Monday, June 7, 2010

Altar Girls and other Liturgical Nonsense

Wow!  What a weird couple of days.  A friend of mine commented on teaching her children what a valid Mass consists of.  I could not believe some of the comments.  She is, apparently, a judgemental, heartless, narrow-minded pharisee.  Well, if she is, I am worse.  I not only agree with every thing she said but I, too, am teaching my kids to approach the Eucharist, and the Mass, with reverence.  I am worse because I am taking over the First Communion/First Reconciliation class next year...woo ha ha ha ha.  I may be teaching your kids...gulp...reverence.

I started out to comment on a grievous incident that happened at Church but I could not get onto "Blogger" this morning.  So, I'll get to my diatribe on altar girls now...Altar girls are wrong.  Yes, it's my opinion.  However, it is an opinion shared by many--even women--in the Church.

I know, I know, for some unknown reason the American branch of the Church decided that being an altar boy had nothing to do with the call to the priesthood.  I can give you several reasons why those liberal bishops and their feminazi friends are wrong--the altar girl in line behind me yesterday at our monthly Knights of Columbus breakfast.  Her dad and a couple of other (male nonetheless) parishioners told her how "great" she looked serving at the altar and that she would make a great priest.  "Too bad the Church doesn't have women priests."  "What churches do again?"  "Presbyterian?"  "Episcopalian?"  This in a CATHOLIC Church????!!!!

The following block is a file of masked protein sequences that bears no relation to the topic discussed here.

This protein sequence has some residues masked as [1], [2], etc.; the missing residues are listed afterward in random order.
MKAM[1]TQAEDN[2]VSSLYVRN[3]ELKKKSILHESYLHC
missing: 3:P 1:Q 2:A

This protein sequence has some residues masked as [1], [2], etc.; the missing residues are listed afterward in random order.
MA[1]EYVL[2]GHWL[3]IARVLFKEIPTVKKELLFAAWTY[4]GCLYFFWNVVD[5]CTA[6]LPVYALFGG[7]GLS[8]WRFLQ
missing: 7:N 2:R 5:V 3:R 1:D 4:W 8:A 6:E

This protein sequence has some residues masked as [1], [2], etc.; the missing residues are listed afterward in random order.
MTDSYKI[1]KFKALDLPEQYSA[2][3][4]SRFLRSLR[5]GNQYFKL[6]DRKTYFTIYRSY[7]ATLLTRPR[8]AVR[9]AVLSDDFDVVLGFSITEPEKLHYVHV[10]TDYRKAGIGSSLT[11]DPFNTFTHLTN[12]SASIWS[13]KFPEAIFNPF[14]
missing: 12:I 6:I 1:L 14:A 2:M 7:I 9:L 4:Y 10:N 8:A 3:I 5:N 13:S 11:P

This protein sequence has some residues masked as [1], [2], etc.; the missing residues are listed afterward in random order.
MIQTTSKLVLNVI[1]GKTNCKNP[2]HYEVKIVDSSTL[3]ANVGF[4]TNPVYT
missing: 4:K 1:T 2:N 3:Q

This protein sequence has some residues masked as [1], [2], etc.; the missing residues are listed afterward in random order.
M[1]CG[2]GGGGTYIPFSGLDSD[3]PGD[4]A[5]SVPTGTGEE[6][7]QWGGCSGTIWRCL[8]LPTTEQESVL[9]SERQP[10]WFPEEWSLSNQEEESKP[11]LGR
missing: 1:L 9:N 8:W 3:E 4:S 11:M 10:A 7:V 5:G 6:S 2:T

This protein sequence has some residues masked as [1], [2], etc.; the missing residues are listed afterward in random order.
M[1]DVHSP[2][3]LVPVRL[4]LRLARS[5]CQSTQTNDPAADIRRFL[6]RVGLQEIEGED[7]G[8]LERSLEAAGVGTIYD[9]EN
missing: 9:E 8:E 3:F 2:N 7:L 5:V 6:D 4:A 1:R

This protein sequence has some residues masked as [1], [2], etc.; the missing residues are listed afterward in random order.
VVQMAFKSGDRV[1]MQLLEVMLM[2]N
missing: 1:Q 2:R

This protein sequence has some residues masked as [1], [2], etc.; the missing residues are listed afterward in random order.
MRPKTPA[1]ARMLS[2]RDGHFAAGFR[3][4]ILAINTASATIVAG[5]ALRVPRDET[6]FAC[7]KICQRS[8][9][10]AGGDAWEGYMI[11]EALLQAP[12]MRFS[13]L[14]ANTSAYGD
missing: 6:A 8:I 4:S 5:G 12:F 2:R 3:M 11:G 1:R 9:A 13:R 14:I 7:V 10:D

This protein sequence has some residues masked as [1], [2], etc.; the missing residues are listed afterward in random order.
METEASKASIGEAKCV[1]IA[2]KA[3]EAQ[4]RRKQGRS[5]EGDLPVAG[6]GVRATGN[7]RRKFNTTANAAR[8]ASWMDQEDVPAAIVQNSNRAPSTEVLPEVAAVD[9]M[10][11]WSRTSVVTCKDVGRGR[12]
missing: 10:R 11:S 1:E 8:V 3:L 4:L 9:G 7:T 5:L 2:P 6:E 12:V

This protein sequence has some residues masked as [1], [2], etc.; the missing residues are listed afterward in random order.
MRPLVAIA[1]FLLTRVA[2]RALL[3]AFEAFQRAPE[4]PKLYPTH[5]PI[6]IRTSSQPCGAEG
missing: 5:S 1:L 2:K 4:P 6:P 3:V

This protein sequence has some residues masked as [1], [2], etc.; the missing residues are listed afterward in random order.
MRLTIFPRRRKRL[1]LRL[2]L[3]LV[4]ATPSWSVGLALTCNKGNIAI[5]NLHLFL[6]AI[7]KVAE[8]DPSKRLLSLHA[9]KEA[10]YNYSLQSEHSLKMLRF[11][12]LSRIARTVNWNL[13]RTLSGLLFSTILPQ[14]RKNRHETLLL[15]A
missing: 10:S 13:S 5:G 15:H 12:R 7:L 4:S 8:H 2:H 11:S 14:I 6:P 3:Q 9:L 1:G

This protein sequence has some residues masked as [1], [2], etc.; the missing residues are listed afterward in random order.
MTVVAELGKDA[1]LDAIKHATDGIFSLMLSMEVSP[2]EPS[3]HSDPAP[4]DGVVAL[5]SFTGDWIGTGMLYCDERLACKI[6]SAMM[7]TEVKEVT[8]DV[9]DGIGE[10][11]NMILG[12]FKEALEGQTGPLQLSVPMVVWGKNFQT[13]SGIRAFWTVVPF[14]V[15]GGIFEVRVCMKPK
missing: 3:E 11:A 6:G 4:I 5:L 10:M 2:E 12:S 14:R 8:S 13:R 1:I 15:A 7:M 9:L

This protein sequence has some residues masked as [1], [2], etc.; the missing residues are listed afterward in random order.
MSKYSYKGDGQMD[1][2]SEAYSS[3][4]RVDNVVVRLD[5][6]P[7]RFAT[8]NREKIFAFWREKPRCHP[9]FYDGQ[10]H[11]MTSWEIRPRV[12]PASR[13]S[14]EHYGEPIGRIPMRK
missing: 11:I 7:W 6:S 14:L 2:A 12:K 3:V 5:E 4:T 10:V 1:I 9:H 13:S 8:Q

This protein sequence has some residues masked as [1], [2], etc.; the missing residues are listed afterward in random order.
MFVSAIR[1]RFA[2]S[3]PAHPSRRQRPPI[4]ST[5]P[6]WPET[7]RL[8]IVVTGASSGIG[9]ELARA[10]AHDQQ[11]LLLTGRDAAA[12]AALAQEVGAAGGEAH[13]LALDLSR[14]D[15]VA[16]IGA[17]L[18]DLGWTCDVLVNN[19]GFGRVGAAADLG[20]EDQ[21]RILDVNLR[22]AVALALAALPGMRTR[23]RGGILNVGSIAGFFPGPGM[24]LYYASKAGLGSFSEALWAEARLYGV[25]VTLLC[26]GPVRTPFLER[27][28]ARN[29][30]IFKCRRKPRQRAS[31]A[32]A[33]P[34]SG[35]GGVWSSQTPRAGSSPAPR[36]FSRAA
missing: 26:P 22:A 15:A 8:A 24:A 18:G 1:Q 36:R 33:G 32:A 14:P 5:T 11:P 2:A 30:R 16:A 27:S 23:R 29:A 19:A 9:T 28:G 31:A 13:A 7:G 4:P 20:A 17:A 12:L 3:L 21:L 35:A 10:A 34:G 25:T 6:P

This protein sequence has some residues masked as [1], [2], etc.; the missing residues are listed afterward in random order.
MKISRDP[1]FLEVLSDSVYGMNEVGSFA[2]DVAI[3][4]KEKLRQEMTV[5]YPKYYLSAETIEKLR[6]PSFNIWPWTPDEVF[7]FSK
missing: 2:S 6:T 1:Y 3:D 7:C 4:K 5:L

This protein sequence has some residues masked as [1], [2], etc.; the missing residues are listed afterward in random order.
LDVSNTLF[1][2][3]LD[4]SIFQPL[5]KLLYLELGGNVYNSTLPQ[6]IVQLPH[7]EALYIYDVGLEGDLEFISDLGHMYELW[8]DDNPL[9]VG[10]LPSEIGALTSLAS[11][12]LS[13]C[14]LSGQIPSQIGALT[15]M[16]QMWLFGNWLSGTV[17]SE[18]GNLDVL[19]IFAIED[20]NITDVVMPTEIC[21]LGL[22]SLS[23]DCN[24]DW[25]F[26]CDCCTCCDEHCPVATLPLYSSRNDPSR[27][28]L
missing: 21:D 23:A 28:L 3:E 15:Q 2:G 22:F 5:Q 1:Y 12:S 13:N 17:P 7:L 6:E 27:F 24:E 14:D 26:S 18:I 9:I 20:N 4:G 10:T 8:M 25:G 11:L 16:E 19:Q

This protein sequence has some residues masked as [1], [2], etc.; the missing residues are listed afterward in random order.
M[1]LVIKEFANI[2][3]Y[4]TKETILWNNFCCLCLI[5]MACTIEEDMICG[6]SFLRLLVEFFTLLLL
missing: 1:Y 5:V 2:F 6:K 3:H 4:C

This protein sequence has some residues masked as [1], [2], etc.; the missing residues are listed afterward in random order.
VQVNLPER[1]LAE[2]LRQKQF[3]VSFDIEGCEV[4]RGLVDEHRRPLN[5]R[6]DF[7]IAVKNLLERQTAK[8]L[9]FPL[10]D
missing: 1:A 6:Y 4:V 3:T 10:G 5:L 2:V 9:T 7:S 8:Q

But, no, serving at the altar has no bearing on the call to priesthood, right?  The lady in front of me thanked the girl 'priest' behind me for serving for her son, who doesn't want to serve anymore.  She said, "It must be a [high school] junior thing."  NO!! It is a GIRL thing.  Boys simply do not want to do something once it becomes a girl thing.  Why don't you see many boys named Laurie, or Kim, or Jamey anymore?  Because they are now girl names.  BTW, you do know that Bambi was a stag, right???  Boys do not want to serve any more once it becomes a girls' job.  Teenage boys either don't want to do a girl's job or they become attracted to the teenage girls serving at the altar with them.  Either way, the Church loses.

Fr. T. came to our church 2 Sundays ago.  He gave us a message about giving our sons to God.  His church closed its doors permanently this past Sunday because of the lack of priests in this diocese.  The biggest obstacle to the call to the priesthood is the parents, he said.  They want grand kids, not priests in the family.  Fr. T. said he has baptized over 140 kids.  Is that enough grand kids???  I would say so.  Give your sons to God and let them, not your daughters, serve at the altar.  Let them experience altar serving as a boy and as a boy's job.  That way they get a tiny glimpse of what the life of a priest is like.  There are alternatives for girls and women to serve the Church.  After all, Mary did not preach the Gospel the same way as John.  However, who has the higher place of honor?  [Hint:  The Mother of God, AKA the Queen of Heaven]

After writing this far, I did read this which contained some of the very things I just stated. 
"The 1994 letter [from the Congregation for Divine Worship and the Sacraments] states: "It will always be very appropriate to follow the noble tradition of having boys serve at the altar. As is well known, this has led to a reassuring development of priestly vocations. Thus the obligation to support such groups of altar boys will always continue."